7 Steps to Effective Wine Estate Due Diligence 

Once you have a working estimate of the value of a wine estate based on common asset values in the area, you are in a position to make a conditional offer and begin negotiating. If you and the seller agree on a sale price, you will sign a compromise, binding both of you to the transaction provided the due diligence confirms the assets to be in the condition on which you based your estimate. The compromise gives you time to carry out a deep dive due diligence to make sure you are buying what you think you are buying.

Your Due Diligence must include the following steps:

1 - Legal landscape

Legal due diligence on a wine estate establishes basic facts about the entity including:

  • Date the business was established;

  • Legal form and ownership structure;

  • Location of both operational and legal headquarters.

In addition, it should reveal:

  • Pending legal actions to which the estate is party;

  • Liens on the property;

  • Public debts in the form of unpaid taxes (corporate, payroll, VAT etc.);

  • Private debts to suppliers;

  • Constraints in the form of promises tied to past government subsidies received.

 

Furthermore, contracts to lease or lease out land and/or buildings, and personnel contracts, whether to employees or agents should be reviewed. Finally, relationships with the principal associations of the sector and region should be noted.

2 - Consistence, conformity and condition of the means of production
  • Land

    • Total area and boundaries;

    • Area dedicated to each crop (vines, olive trees, forest, arable land, fallow, etc.).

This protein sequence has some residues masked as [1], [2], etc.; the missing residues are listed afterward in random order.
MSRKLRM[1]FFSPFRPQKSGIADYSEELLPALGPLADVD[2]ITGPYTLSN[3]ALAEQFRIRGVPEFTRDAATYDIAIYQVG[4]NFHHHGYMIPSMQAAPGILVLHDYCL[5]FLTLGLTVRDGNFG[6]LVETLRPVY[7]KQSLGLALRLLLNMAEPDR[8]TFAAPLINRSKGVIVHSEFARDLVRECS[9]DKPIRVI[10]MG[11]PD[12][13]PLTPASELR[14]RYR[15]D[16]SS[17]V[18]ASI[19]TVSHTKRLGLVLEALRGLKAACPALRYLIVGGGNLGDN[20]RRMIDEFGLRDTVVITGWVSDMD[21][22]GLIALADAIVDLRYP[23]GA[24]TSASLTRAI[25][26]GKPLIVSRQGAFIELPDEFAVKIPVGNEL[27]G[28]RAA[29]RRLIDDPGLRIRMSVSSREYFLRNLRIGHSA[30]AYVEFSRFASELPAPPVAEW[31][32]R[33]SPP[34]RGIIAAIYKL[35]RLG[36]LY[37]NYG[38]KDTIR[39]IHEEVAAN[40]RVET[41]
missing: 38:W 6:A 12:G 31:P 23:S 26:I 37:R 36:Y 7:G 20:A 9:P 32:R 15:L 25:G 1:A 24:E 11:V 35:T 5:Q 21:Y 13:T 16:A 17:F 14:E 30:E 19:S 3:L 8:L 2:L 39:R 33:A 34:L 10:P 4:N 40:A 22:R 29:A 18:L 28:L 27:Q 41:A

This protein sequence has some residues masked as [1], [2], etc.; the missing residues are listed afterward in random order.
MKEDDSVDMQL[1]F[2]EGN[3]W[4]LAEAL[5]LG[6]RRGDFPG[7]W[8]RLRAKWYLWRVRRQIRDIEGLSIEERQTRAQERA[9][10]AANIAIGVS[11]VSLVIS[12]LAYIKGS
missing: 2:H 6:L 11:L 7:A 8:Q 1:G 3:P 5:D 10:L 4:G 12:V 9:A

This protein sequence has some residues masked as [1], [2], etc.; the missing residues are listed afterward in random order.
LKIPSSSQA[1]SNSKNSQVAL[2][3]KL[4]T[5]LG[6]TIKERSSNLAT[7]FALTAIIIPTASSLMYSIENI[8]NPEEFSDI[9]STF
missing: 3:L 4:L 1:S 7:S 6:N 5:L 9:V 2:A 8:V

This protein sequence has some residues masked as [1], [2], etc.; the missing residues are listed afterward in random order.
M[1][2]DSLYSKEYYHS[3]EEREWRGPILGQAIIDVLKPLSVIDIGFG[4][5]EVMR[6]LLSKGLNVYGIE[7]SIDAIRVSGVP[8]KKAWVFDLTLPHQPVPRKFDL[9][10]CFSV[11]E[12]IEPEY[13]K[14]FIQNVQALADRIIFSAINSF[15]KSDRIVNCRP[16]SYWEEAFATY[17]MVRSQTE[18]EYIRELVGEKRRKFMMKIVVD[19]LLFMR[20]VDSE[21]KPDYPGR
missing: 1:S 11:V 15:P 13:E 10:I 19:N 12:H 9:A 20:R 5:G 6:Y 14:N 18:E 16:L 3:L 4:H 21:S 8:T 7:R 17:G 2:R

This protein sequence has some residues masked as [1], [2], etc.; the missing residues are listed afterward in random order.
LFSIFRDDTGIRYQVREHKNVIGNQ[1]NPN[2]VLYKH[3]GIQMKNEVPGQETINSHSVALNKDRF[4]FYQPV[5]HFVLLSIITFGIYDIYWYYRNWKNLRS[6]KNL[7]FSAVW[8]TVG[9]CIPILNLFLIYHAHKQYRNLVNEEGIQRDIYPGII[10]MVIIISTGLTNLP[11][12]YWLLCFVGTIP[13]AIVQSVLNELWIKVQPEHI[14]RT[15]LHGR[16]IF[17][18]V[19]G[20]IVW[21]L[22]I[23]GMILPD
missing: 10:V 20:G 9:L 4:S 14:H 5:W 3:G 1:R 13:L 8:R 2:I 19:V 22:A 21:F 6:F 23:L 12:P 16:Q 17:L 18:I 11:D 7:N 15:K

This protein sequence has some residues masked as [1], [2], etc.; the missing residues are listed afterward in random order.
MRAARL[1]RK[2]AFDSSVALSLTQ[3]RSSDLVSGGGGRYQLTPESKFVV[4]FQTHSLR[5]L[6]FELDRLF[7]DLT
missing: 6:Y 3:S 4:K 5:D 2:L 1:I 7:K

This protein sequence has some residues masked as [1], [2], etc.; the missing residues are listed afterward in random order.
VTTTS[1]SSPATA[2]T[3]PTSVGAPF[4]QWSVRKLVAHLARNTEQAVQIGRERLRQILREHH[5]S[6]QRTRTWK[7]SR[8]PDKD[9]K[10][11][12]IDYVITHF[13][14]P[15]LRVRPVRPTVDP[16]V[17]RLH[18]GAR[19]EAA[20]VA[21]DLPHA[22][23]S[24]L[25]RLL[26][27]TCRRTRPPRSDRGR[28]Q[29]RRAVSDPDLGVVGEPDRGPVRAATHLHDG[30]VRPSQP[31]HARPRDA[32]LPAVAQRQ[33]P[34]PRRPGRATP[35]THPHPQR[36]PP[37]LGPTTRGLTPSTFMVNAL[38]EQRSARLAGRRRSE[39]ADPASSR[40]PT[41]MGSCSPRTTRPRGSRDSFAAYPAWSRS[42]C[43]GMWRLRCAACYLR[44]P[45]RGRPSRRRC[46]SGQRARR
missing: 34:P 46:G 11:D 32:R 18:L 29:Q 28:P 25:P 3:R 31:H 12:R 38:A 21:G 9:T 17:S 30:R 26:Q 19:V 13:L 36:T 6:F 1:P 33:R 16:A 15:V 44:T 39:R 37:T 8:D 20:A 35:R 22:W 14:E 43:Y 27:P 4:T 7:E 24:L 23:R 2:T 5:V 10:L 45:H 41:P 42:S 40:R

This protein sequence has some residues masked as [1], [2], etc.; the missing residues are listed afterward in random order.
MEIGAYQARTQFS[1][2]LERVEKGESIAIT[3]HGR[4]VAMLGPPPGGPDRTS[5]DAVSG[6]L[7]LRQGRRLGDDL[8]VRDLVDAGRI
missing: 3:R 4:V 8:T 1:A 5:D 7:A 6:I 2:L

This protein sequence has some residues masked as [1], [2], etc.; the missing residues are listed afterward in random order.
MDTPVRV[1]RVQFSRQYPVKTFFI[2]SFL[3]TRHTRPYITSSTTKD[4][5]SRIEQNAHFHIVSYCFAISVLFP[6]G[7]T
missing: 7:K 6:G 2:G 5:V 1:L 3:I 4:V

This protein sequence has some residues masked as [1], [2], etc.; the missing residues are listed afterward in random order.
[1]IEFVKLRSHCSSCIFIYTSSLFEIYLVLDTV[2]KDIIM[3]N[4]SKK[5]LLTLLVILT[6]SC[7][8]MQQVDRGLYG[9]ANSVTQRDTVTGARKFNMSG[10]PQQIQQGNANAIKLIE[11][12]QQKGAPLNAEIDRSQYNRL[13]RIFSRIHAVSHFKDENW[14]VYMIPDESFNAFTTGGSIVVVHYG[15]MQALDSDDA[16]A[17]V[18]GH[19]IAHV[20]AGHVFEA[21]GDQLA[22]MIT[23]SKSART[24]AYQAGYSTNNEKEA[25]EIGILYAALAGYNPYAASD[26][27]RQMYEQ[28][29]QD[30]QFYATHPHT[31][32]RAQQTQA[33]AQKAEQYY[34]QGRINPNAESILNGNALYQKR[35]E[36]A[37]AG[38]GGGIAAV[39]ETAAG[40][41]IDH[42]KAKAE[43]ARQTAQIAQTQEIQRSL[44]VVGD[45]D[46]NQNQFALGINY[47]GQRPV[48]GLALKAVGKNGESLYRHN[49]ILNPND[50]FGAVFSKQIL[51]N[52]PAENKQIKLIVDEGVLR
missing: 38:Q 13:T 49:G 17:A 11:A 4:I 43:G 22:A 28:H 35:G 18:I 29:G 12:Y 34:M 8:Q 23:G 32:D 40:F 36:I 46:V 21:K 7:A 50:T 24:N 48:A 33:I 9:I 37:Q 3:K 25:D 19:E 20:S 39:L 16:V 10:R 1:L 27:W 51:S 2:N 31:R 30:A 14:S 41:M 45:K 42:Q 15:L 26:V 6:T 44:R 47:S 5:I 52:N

• Vineyards

    • Soil analysis;

    • Water availability and drainage;

    • Planting and training scheme;

    • Clones and rootstock;

    • Condition of soil, vines, vineyard infrastructure (trellises, irrigation system, fencing);

    • Registration in the appropriate appellations and conformity with the production rules thereof;

    • Inventory of any available planting rights;

    • Theoretical production capacity as well as historical production quantities.

  • Machinery

    • Condition, conformity to environmental and safety norms;

    • Efficiency, including maintenance costs;

    • Book and market values.

  • Winemaking facilities

    • Inventory (tanks--number and capacity--and all other machinery);

    • Condition and efficiency, including annual maintenance costs;

    • Book and market values;

    • Production processes in place;

    • Historical production quantities;

    • Sanitary, HCCP and worker safety authorizations;

    • Quality certificates.

3 - Buildings assessment
  • Conformity to local building codes;

  • Age, materials, condition;

  • Plumbing, heating and electric systems;

  • Cost of necessary renovations and expansion possibilities;

  • Seismic risk;

  • Availability of government subsidies for building work.

4 - Value of inventories
  • Wine

  • The amount of all wines, bottled and bulk, present in the cellar will be compared to the quantities listed in the winery’s registries;

  • Estimate of market value based on sensorial analysis, production costs and historical sales prices.

  • Packaging;

  • Oenological products;

  • Fertilizers and vineyard treatments;

  • Fuels;

  • Other items in warehouse.

5 - Commercial Situation
  • Time-to-market;

  • Presence in global markets;

  • List and net prices;

  • Client list;

  • Historical sales;

  • Accounts payable (amount and age);

  • Publicity/reviews/awards;

  • Digital presence;

  • Trademarks.

6 - Personnel
  • Analysis of personnel in terms of age, skills and experience, past performance, contract type and annual cost;

  • Training programs in place;

  • Active consulting agreements.

7 - Estimates of revenues and operational costs

​​​To estimate of earnings potential of a wine estate, see my Wine Estate Income Model [link].